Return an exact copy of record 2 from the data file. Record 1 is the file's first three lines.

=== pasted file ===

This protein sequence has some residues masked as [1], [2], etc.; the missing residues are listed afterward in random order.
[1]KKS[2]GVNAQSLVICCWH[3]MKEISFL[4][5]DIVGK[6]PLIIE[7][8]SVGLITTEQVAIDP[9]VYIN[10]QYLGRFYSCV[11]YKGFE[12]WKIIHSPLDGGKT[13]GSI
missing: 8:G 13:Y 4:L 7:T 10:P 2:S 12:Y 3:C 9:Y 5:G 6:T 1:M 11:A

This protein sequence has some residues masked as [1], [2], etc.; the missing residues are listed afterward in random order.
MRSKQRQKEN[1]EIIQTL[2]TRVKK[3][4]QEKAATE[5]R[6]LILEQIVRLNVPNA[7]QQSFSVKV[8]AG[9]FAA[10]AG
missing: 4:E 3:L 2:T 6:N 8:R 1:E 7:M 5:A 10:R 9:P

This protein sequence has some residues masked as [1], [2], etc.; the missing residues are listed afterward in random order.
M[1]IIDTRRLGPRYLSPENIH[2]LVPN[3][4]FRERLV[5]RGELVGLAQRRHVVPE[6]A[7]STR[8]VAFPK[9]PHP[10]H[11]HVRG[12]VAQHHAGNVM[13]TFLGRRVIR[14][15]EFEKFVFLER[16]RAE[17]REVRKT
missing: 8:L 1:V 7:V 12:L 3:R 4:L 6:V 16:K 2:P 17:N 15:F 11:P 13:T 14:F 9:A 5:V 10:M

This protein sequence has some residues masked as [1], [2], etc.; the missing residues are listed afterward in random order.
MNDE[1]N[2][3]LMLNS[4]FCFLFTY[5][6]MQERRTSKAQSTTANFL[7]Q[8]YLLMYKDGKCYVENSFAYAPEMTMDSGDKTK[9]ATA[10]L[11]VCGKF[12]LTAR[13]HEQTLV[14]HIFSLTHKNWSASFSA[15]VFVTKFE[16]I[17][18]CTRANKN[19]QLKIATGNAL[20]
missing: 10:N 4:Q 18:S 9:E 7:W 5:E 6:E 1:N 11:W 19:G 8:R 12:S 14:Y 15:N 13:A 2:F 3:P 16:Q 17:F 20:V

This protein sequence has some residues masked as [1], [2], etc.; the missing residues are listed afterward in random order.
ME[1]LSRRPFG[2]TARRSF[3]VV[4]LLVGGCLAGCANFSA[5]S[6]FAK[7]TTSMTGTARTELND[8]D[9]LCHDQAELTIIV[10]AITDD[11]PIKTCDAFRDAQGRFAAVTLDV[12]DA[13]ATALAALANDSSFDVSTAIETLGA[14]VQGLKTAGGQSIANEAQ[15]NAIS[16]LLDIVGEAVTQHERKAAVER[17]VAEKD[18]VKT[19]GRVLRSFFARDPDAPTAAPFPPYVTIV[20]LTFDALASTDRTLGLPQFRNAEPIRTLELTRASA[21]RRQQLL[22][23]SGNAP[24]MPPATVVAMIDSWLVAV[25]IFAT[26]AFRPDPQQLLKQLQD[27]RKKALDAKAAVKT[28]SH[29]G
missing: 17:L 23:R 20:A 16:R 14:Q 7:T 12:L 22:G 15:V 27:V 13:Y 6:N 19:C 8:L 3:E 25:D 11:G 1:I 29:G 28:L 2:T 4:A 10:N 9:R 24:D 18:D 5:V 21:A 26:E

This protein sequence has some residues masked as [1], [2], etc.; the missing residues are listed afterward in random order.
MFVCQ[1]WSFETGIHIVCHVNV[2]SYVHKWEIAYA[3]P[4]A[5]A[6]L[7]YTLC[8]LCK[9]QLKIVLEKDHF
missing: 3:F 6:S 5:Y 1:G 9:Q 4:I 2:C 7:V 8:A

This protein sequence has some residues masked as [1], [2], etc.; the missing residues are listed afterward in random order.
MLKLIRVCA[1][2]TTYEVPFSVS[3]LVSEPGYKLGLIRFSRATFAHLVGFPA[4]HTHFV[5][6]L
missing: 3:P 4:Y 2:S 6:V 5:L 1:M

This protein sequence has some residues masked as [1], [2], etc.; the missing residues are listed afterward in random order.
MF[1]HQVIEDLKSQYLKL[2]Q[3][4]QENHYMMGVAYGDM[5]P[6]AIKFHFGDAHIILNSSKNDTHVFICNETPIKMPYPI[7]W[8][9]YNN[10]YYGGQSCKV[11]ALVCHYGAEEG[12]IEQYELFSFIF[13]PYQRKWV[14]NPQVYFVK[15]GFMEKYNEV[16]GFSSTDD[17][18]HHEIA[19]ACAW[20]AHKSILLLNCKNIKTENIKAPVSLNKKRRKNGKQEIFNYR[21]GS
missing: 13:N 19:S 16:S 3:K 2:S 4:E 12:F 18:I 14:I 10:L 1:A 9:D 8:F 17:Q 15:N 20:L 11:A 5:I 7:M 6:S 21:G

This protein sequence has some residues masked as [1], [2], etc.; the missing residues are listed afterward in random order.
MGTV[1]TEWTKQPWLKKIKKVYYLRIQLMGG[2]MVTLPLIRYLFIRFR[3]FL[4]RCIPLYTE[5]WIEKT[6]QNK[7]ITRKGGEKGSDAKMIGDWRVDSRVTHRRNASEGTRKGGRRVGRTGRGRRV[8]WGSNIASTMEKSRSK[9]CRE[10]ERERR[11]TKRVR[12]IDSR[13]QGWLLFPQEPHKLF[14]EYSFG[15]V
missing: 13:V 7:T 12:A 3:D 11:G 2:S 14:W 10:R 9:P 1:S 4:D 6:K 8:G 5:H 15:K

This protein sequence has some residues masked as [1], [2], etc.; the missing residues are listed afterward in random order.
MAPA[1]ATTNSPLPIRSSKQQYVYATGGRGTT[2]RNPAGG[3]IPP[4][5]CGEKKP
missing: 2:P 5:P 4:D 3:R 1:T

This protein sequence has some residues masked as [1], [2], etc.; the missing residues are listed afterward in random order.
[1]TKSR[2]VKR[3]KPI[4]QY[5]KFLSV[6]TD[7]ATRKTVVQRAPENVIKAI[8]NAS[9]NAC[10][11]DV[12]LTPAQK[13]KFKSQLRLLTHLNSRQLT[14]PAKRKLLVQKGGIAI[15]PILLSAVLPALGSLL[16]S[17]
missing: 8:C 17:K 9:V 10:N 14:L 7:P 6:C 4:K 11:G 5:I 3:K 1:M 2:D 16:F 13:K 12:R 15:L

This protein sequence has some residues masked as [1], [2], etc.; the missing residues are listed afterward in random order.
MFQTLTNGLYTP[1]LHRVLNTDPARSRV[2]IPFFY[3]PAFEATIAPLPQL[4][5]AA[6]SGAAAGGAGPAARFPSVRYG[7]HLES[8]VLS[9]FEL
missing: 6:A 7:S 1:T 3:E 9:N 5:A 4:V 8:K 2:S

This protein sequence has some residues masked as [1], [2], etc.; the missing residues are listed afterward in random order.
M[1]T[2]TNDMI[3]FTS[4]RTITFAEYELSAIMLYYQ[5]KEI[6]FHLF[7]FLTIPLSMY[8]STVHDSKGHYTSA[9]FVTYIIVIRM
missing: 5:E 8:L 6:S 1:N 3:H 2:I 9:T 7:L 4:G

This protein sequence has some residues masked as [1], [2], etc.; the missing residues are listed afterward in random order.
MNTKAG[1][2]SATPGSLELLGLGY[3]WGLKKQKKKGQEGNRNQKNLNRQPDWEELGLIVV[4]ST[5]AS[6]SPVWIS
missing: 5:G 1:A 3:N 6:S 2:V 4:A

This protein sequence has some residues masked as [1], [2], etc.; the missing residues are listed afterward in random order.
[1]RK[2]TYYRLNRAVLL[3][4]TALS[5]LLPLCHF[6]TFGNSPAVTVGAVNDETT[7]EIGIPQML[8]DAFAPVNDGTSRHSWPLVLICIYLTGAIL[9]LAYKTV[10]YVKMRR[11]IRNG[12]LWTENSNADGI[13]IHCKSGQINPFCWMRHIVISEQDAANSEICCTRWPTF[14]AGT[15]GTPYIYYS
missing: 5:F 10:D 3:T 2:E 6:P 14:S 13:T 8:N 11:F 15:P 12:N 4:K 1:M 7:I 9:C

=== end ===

This protein sequence has some residues masked as [1], [2], etc.; the missing residues are listed afterward in random order.
MRSKQRQKEN[1]EIIQTL[2]TRVKK[3][4]QEKAATE[5]R[6]LILEQIVRLNVPNA[7]QQSFSVKV[8]AG[9]FAA[10]AG
missing: 4:E 3:L 2:T 6:N 8:R 1:E 7:M 5:A 10:R 9:P